St. Paul, MN. – Three St. Paul City Council members want to file a formal complaint against Ramsey County Sheriff Bob Fletcher regarding his popular ‘Live on Patrol’ YouTube show. Council members Amy Brendmoen, Mitra Jalali and Rebecca Noecker have submitted a resolution that seeks an independent review of the show.
Sheriff Fletcher said that the idea that his detractors don’t like his livestreams show is exactly why it is needed according to Twin Cities.
“Some elected officials are opposed to ‘Live on Patrol’ because it builds trust with the police and that runs counter to their narrative to defund law enforcement,” Fletcher said. “Many council members would prefer the public not be aware of the current increase in violent crime. They are opposed to transparency when it reflects on their failure to keep the community safe.
The council members are requesting the State of Minnesota Peace Officers Standards and Training Board evaluate the video to determine if it violates the Sheriff’s office’s policies and the Minnesota police code of conduct.
Brendmoen, the City Council president, said it’s not a political issue.
“We’re trying to answer questions that community members have brought to our attention,” she said Thursday, adding that those questions have included: “Why is an elected sheriff able to not wear a body camera while he’s on patrol? Why is a sheriff able to do this patrol with a camera on that’s violating what we believe are the St. Paul police’s rules of conduct and rules of pursuit?”
Fletcher started streaming his patrols live on Facebook at the end of July 2020 after popular shows like Live PD and COPS were cancelled. He did it as a way to show viewers what police do and to build trust with the community. He usually broadcasts on Friday night and has thousands of followers who call themselves “backseaters.”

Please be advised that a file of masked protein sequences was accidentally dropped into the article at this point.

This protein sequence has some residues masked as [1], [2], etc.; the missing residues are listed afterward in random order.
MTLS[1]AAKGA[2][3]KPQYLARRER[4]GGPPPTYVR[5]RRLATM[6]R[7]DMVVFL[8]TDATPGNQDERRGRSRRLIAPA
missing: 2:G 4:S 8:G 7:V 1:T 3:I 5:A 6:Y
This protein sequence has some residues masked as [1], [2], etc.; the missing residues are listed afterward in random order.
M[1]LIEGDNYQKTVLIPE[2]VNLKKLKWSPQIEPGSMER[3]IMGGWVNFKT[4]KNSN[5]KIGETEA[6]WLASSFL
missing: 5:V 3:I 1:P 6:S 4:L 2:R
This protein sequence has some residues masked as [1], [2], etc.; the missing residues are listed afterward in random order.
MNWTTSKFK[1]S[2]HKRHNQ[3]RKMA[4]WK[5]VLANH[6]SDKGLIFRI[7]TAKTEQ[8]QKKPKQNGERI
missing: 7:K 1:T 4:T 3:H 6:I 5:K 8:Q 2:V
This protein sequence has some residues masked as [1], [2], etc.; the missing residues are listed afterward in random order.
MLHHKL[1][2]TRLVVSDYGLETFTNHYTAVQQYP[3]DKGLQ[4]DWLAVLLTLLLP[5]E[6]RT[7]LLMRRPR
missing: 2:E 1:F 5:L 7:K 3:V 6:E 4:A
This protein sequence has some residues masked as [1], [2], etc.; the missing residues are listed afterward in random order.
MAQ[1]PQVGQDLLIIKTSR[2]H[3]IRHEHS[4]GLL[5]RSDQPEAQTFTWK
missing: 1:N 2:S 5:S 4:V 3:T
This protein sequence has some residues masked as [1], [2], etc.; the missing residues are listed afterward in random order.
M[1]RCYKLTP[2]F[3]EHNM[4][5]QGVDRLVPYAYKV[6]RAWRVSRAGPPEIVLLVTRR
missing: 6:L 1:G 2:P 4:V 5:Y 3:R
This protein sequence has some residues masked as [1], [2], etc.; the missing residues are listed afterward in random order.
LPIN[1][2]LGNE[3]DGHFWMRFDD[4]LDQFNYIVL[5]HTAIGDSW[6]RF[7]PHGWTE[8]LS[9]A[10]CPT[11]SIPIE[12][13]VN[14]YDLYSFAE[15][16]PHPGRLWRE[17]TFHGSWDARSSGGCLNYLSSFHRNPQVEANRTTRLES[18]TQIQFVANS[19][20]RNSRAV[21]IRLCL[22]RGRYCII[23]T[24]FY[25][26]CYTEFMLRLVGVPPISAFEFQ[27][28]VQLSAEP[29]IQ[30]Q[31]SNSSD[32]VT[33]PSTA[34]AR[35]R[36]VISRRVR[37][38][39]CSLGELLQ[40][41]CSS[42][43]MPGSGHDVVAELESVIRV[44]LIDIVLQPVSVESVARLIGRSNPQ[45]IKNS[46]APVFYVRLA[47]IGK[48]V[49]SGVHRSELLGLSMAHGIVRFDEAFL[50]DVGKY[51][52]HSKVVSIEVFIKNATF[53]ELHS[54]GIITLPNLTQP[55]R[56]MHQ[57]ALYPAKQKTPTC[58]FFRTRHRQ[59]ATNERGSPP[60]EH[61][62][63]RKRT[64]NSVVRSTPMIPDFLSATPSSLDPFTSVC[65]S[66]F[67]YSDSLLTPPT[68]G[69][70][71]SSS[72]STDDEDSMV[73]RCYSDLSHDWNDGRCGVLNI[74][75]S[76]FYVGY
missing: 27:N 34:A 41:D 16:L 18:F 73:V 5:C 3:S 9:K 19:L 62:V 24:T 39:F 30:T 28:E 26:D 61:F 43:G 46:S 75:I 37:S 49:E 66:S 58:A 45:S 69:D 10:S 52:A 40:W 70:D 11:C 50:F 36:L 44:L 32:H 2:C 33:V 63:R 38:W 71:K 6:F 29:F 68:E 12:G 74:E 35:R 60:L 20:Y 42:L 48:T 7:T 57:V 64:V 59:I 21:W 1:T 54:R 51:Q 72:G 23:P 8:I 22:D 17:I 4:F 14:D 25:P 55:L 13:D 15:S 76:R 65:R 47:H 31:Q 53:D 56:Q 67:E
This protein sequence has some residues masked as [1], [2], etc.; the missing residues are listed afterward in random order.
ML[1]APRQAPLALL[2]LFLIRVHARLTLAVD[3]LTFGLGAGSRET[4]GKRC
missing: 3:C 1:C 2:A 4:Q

In the past year, he has broadcast 400 hours of footage, which has been viewed 9.5 million times on YouTube and 4 million times on Facebook. He has 144,000 YouTube subscribers and 45,000 followers on Facebook.
“‘Live on Patrol’ is not modeled after television shows like ‘Live PD’ or ‘Cops,’ Fletcher said. “Instead, ‘Live on Patrol’ focuses on community relations, instead of arrest. In addition to preventing crime, the goal … is to build community relationships and improved trust through transparency.”
Fletcher says he’s giving residents a first-hand view of what police face on patrol. The council members say live police shows are in bad taste considering the nationwide protests against alleged police brutality.
According to the resolution, the council members say the “Sheriff’s livestream show has recorded his patrol decisions and actions which have been characterized as both reckless … and have raised the ire of community members and elected officials.” That Fletcher “has driven dangerously and erratically, and has dismissed requests to call off pursuit.”
Fletcher said pursuits and arrests make up a small fraction of the show.
“Ninety percent of it is interaction with community and only 10 percent is actually responding to the violent call,” Fletcher said. “But even the 10 percent is something that the public wants to know.”